c. Share the class storybook: Allow each group to present their page to the class, explaining their chosen theme and how it relates to the story.

5. Social and Emotional Development (15 minutes):
a. Discuss the importance of friendship and teamwork: Facilitate a class discussion on how the characters in the book worked together and supported each other.
b. Collaborative art activity: Divide students into pairs or small groups and provide art supplies. Instruct them to create a collaborative artwork that represents friendship and teamwork.
c. Display and appreciate the collaborative artworks, emphasizing the value of cooperation and respecting others’ ideas.

6. Cognitive Development (15 minutes):
a. Critical thinking task: Present a problem-solving scenario related to the story, such as “What would you do if you were stuck on a broken broom?” Encourage students to think creatively and share their solutions.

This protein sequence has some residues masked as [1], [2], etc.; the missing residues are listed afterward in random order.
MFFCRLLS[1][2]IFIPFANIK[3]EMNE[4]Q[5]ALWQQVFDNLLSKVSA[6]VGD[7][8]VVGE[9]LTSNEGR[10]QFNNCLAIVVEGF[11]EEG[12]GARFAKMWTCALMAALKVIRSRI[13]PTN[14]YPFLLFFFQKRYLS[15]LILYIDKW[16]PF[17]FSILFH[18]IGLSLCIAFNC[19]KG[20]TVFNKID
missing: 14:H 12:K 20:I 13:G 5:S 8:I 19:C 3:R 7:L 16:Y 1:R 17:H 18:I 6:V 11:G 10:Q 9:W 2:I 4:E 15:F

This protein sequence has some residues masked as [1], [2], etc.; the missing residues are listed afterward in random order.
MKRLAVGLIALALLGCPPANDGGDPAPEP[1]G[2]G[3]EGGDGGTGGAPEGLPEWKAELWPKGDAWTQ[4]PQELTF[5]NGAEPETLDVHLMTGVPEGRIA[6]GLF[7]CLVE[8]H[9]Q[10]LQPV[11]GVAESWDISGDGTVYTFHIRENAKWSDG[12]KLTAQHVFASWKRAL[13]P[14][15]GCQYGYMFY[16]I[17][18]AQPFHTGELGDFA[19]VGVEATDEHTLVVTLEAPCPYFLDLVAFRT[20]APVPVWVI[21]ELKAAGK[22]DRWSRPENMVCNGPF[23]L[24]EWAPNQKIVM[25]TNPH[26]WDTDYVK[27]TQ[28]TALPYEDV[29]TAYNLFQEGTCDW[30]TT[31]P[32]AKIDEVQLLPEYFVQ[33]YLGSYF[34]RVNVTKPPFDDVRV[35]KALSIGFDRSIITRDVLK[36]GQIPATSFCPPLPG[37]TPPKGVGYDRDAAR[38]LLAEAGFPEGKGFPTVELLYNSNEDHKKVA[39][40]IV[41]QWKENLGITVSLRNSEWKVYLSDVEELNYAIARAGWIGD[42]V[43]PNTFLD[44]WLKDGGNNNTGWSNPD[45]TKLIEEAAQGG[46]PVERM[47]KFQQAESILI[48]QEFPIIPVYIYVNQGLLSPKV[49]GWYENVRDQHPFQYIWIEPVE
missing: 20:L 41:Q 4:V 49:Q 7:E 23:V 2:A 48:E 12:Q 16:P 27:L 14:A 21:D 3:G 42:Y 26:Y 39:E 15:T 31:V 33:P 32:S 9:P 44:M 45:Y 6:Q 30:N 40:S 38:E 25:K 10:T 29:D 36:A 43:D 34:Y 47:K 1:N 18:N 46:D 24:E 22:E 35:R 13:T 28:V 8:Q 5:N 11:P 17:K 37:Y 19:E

b. Sorting activity: Prepare picture cards depicting various objects from the story. Ask students to sort the cards into categories based on their characteristics (e.g., living/non-living, magical/non-magical).
c. Reflect on the cognitive activities and discuss how critical thinking and sorting skills help us understand the world around us.

7. Physical Development (15 minutes):
a. Movement-based activity: Play the song “Witch Doctor” by Alvin and the Chipmunks. Instruct students to move and dance like witches, incorporating broomstick movements and magical gestures.
b. Obstacle course: Set up a simple obstacle course using cones, hoops, and other props. Encourage students to navigate the course while pretending to be witches on broomsticks, enhancing their physical coordination and balance.